Tuesday, October 7, 2008

Is it Christian to bear racial hatred?

No. It is not. There is nothing in the Bible (old or new testaments) that condone such behavior. As a matter of fact, one of the tribes the Jews were allowed to mix and marry with, is a native Ethiopian tribe.

But, it is especially evil and repugnant when it happens at a sporting event at a so called Christian school. I have hesitated to write about this, because it is an issue which strikes very closely to home for me. Dear hubby is bi-racial, hispanic and caucasian. My brother is bi-racial African-American and caucasian. I have watched both be treated with disdain in the deep South. I have heard otherwise well meaning people spout hatred in Jesus' name due to them. And, I can honestly say that I have not, nor will I silently watch that type of behavior.

Christ was color blind, but bigotry is alive and well in the deep South and it flows in all directions. Whites have no monopoly on hatred, nor does any other group. I refuse to see only bigotry that flows in one direction while ignoring it in others. It is all wrong.

Our school had an away football game last weekend at a "Christian" school in Winder (Barrow County), Georgia. Our school and our team are racially mixed and work together as a team.

Now, I will openly admit that I didn't attend this game (and I am grateful that God spared my children being exposed to that situation). However, my parents attended this game (my father works for our school as the computer guru and webmaster, he has no children or grandchildren that participate in our sporting programs in any way) because my father has gotten to know the kids and wants to show his support. This was a long drive, and with gas prices being sky high, was a big show of support! I trust my parents when they report to me what they personally experienced. I also trust what I have learned through the husband of our Athletic Director and from our own Headmaster (who I have worked with and for during the last 5 years).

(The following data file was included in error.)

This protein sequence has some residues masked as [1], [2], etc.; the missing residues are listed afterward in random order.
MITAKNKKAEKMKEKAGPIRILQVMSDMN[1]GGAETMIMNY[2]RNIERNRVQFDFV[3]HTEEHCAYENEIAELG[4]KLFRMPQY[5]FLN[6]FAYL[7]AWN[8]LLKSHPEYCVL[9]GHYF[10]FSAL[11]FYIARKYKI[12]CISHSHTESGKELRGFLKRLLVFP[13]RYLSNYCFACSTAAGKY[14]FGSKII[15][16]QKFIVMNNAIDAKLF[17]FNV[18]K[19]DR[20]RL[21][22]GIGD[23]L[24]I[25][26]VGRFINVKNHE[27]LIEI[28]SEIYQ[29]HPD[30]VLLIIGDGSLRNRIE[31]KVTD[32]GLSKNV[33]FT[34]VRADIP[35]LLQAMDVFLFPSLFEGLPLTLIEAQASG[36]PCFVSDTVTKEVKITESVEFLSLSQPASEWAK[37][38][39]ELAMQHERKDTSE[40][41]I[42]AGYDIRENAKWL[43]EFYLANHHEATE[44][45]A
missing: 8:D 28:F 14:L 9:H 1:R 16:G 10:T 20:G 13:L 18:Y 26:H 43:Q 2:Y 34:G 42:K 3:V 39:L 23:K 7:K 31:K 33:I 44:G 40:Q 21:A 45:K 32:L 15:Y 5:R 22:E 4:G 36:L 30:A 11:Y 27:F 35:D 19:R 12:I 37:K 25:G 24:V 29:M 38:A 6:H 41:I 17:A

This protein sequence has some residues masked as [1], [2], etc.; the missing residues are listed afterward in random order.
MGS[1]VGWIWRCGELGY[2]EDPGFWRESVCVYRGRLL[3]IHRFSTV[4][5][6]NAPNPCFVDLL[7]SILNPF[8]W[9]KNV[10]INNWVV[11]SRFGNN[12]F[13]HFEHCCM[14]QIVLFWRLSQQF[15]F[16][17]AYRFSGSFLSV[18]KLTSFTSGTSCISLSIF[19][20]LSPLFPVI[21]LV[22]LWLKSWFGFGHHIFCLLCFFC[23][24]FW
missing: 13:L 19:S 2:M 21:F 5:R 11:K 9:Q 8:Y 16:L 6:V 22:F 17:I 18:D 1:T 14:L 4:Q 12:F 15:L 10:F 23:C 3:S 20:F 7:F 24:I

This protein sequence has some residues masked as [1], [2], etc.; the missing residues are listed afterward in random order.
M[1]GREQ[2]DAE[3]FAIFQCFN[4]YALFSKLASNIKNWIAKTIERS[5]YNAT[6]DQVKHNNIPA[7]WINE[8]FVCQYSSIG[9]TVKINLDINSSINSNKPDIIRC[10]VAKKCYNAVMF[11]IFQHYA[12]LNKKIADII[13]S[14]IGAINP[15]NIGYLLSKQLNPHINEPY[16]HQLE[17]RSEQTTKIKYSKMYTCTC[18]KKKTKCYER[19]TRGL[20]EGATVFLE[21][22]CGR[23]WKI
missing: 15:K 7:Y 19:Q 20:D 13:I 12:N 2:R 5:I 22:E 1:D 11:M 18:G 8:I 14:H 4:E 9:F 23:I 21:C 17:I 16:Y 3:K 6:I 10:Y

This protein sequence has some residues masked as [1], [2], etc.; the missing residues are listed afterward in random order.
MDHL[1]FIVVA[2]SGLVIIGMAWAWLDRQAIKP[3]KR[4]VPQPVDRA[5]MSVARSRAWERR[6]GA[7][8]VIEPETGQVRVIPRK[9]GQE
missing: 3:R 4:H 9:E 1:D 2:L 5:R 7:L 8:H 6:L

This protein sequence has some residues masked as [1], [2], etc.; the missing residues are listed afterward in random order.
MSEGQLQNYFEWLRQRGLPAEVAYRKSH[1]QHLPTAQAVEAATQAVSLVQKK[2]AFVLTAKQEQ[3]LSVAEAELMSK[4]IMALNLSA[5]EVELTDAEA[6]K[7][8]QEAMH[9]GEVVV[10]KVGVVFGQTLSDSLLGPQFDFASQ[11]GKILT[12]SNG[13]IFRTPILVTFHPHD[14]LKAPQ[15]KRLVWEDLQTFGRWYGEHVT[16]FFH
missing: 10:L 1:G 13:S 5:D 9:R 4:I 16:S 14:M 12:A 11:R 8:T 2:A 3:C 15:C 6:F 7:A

These are just a very few of the "Christian" things that I am aware of that happened during that game.

1. Parents from the opposing school yelling "nigger" from the stands. Also, the variation of "get the nigger."
2. Parents telling their children not to play with or play near the children who came from our school (including a 2 year old sibling of a player on the team) because we're "nigger-lovers."
3. Referring to said 2 year old child as a "nigger" in front of both him, a white playmate of his, and our Headmaster.
4. Repeatedly grabbing face masks of players on our team and trying to sling them around by the neck (a dangerous and illegal move) while the referees couldn't see it (even when shown by video tape.
5. Singling out kids to gang up on during the game and when they get tacked, keep hitting him, saying "I guess you got what you deserved, nigger!" This, incidentally was caught on video tape.

If this is what constitutes Christian behavior, is it any wonder at all that so many of our youth are opting out? This behavior is apalling at a public school event, but even more repugnant at a school where, by virtue of their religous leanings, are doing all of these things in Jesus' holy name.

Our Headmaster sat and cried from the damage that she saw in the eyes of these players and the other kids who are their friends and would defend them no matter what. When our coach tried to hurry kids to the bus so that violence wouldn't erupt, some of our parents were indignant that we didn't shake the other team's hands--ostensibly because it wasn't Christian behavior. HELLO! The kids safety should be first and foremost. Secondly, the ceremony of shaking hands is a way of saying, "good game, thanks for playing fair with us" which simply did not occur. If I had a kid on that field, I would forbid them from giving the impression that what that other team did was on a standing with fair play and Christ-like behavior.

It breaks my heart to think that if this game had happened last year, that my brother would have been on the cheerleading squad (I guess he'd be a "faggot" too) because he is just not built to play football. If my kids had heard epithets and insults hurled at him, it would have hurt them so deeply. I am grateful that it didn't work out that way.

It's not about keeping up appearances, people. It's about the heart. It's about respect for a Savior who is not a respecter of persons. It's about standing up for what is right. It's about not going along with the crowd.

I guess that's hard to do when folks can't seem to figure out right from wrong. Just a hint: check your Bible. The answers are there is anyone would bother to read it.

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